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Support Programs Are Vital To Families Of Children With Brain Tumors And Brain Cancer

January 31, 2011 | Comments: 0 | Views: 176

When a child is diagnosed with a brain tumor or brain cancer, the initial impact that news has on the family is simply overwhelming. This is a crucial time for the patient, parents and families, as well as friends. Time is often of the essence; quick decisions and fast actions are typically required, and, in a split second, lives are changed forever.

Thus begins a journey down a very long and difficult road. Where do parents go for information? Who do they turn to for support? How will they know what's best for their child? It's imperative that these families have resources available to them to assist them in making the critical decisions that they now face.

Thankfully, there are a number of exceptional family support and outreach programs sponsored by nonprofit organizations focusing on children's brain tumors and brain cancer. These programs provide valuable resources for education, assistance and support. While there are many reasons for parents of children with brain tumors to connect with a support group, three of the primary reasons are discussed below.


One of the first questions asked by parents of children newly diagnosed with brain tumors and brain cancer is "What does this mean for my child?"

Family support and outreach programs can answer this and countless other questions by providing resources for general awareness of the disease, treatment options, and even facilities equipped to provide the best treatments available. Support programs can also help families stay abreast of the latest research that's being done with regard to treatments, survivorship, and long-term effects for the survivors of this deadly disease.


Assistance for families taking this difficult journey can come in a variety of forms. It may involve locating the right doctors and facilities to care for their child, or perhaps, working through the maze of insurance forms and red tape. Researching options for financial aid, or finding local resources for supplies or services that might be needed for the child's care and recovery are also ways in which these support groups can offer help to these families.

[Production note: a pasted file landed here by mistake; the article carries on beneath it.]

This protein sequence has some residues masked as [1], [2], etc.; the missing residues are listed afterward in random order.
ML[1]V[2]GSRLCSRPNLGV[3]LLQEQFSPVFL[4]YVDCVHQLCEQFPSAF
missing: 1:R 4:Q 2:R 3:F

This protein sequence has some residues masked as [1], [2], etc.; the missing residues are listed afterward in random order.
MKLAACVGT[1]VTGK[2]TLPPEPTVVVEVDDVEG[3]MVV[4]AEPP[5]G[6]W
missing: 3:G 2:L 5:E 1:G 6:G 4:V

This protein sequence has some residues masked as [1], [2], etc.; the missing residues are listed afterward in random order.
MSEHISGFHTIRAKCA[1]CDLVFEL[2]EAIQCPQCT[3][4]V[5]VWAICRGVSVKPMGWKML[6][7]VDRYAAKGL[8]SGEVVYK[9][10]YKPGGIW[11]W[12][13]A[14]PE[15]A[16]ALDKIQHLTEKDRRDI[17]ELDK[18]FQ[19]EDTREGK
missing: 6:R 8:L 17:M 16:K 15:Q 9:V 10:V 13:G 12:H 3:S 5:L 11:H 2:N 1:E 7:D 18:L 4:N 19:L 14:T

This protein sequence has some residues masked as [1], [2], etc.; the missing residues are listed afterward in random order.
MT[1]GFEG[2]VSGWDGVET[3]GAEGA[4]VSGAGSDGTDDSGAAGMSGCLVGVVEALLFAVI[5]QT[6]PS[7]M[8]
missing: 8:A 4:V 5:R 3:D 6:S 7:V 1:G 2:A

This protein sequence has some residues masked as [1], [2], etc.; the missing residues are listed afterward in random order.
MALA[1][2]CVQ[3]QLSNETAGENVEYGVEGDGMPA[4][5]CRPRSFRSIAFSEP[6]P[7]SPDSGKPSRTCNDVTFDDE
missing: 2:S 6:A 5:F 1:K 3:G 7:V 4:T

In addition to the assistance provided to individual families, these nonprofit organizations work tirelessly on promoting and servicing the overall mission - finding better treatments for kids suffering from brain tumors and brain cancer, and improving the quality of life for survivors.


Above all else, the parents and loved ones of these kids need emotional support. They need to belong to a community of people who are traveling the same, long road that they find themselves on. They need to know that they are not alone in their journey.

The emotional support that is given so freely in these family outreach programs cannot be found anywhere outside these unique groups of fathers, mothers, sisters and brothers. Who can better understand the grief a mother feels when she learns that her instincts about her child's health were right? Or the sorrow that consumes a father when he finally allows himself to cry, alone in the shower? And who better to share the joy when a family transitions to survivorship?

These family support groups offer not only support for parents and extended families, but for the patients, as well. Understanding the toll that this dreadful journey takes on all, most support groups sponsor a variety of conferences, camps, and other events throughout the year as a respite to the families. These events provide opportunities to connect with others in this unique community, while also gaining insight into educational and vocational opportunities.

Being very much aware of the needs of bereaved families, and families of survivors, as well, there are also support groups that are geared specifically to their needs. Some of these groups have mentors; parents who have stood in the same shoes, who work with families in a number of ways as they move through the difficult transitions.

Education. Assistance. Support. Connecting with the right support group is essential for parents and families facing this difficult journey. Parents, you are not alone. Help is out there, waiting for your call.

This article was written by Joe Fay, Executive Director of the Children's Brain Tumor Foundation. For more information, or to make a donation, please visit Contact Joe Fay at or 800-228-4673. This article is free to be reprinted as long as the bio remains intact.

Source: EzineArticles
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